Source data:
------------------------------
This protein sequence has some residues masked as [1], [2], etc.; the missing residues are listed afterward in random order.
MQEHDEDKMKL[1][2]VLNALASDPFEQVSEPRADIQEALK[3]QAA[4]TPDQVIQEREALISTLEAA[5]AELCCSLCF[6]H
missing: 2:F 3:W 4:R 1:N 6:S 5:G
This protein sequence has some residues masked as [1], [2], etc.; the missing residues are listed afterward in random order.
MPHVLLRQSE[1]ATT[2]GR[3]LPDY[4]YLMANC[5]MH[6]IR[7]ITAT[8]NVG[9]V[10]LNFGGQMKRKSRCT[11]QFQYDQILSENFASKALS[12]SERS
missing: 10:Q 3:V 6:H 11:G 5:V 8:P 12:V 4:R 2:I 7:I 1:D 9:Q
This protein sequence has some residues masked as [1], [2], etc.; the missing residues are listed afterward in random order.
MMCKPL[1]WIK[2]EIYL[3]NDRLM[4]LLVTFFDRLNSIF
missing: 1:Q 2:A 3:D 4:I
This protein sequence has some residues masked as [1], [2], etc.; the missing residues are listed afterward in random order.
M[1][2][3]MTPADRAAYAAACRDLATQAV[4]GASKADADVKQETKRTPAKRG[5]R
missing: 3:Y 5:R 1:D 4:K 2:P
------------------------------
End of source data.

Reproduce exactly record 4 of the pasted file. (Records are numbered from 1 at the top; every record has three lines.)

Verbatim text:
This protein sequence has some residues masked as [1], [2], etc.; the missing residues are listed afterward in random order.
M[1][2][3]MTPADRAAYAAACRDLATQAV[4]GASKADADVKQETKRTPAKRG[5]R
missing: 3:Y 5:R 1:D 4:K 2:P